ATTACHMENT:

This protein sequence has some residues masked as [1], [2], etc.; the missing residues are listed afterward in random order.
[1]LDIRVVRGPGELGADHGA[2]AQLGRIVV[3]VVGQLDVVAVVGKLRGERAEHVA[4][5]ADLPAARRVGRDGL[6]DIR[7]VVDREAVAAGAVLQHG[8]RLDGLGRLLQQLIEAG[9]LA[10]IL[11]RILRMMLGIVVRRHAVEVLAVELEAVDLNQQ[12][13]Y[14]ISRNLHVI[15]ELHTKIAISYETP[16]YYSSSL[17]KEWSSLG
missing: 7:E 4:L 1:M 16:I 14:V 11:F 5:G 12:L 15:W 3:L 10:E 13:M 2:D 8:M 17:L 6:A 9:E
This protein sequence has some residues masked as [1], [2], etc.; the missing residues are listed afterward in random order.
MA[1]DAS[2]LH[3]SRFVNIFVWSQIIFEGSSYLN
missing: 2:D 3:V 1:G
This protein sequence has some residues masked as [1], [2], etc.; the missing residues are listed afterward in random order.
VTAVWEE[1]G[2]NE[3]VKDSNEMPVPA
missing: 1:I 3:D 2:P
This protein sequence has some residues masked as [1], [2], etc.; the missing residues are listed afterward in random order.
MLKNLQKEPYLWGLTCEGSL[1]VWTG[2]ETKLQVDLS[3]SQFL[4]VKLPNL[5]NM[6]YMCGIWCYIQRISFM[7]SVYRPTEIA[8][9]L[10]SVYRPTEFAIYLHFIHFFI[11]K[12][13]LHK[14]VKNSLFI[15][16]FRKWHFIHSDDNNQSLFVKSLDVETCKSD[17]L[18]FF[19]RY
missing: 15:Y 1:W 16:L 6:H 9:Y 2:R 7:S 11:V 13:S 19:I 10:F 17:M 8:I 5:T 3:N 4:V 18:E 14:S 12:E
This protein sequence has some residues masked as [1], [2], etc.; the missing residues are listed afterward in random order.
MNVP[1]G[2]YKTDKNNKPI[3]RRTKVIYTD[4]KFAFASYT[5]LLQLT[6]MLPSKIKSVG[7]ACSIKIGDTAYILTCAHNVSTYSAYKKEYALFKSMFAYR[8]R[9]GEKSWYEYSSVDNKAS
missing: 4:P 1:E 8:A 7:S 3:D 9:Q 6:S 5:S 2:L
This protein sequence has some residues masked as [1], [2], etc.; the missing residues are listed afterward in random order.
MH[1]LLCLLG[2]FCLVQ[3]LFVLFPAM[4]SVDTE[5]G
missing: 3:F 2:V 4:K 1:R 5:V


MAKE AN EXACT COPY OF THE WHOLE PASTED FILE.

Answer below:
This protein sequence has some residues masked as [1], [2], etc.; the missing residues are listed afterward in random order.
[1]LDIRVVRGPGELGADHGA[2]AQLGRIVV[3]VVGQLDVVAVVGKLRGERAEHVA[4][5]ADLPAARRVGRDGL[6]DIR[7]VVDREAVAAGAVLQHG[8]RLDGLGRLLQQLIEAG[9]LA[10]IL[11]RILRMMLGIVVRRHAVEVLAVELEAVDLNQQ[12][13]Y[14]ISRNLHVI[15]ELHTKIAISYETP[16]YYSSSL[17]KEWSSLG
missing: 7:E 4:L 1:M 16:I 14:V 11:F 5:G 12:L 15:W 3:L 10:E 13:M 2:D 8:M 17:L 6:A 9:E
This protein sequence has some residues masked as [1], [2], etc.; the missing residues are listed afterward in random order.
MA[1]DAS[2]LH[3]SRFVNIFVWSQIIFEGSSYLN
missing: 2:D 3:V 1:G
This protein sequence has some residues masked as [1], [2], etc.; the missing residues are listed afterward in random order.
VTAVWEE[1]G[2]NE[3]VKDSNEMPVPA
missing: 1:I 3:D 2:P
This protein sequence has some residues masked as [1], [2], etc.; the missing residues are listed afterward in random order.
MLKNLQKEPYLWGLTCEGSL[1]VWTG[2]ETKLQVDLS[3]SQFL[4]VKLPNL[5]NM[6]YMCGIWCYIQRISFM[7]SVYRPTEIA[8][9]L[10]SVYRPTEFAIYLHFIHFFI[11]K[12][13]LHK[14]VKNSLFI[15][16]FRKWHFIHSDDNNQSLFVKSLDVETCKSD[17]L[18]FF[19]RY
missing: 15:Y 1:W 16:L 6:H 9:Y 2:R 7:S 11:V 13:S 19:I 10:F 17:M 8:I 5:T 3:N 4:V 18:E 14:S 12:E
This protein sequence has some residues masked as [1], [2], etc.; the missing residues are listed afterward in random order.
MNVP[1]G[2]YKTDKNNKPI[3]RRTKVIYTD[4]KFAFASYT[5]LLQLT[6]MLPSKIKSVG[7]ACSIKIGDTAYILTCAHNVSTYSAYKKEYALFKSMFAYR[8]R[9]GEKSWYEYSSVDNKAS
missing: 4:P 1:E 8:A 7:S 3:D 9:Q 6:S 5:S 2:L
This protein sequence has some residues masked as [1], [2], etc.; the missing residues are listed afterward in random order.
MH[1]LLCLLG[2]FCLVQ[3]LFVLFPAM[4]SVDTE[5]G
missing: 3:F 2:V 4:K 1:R 5:V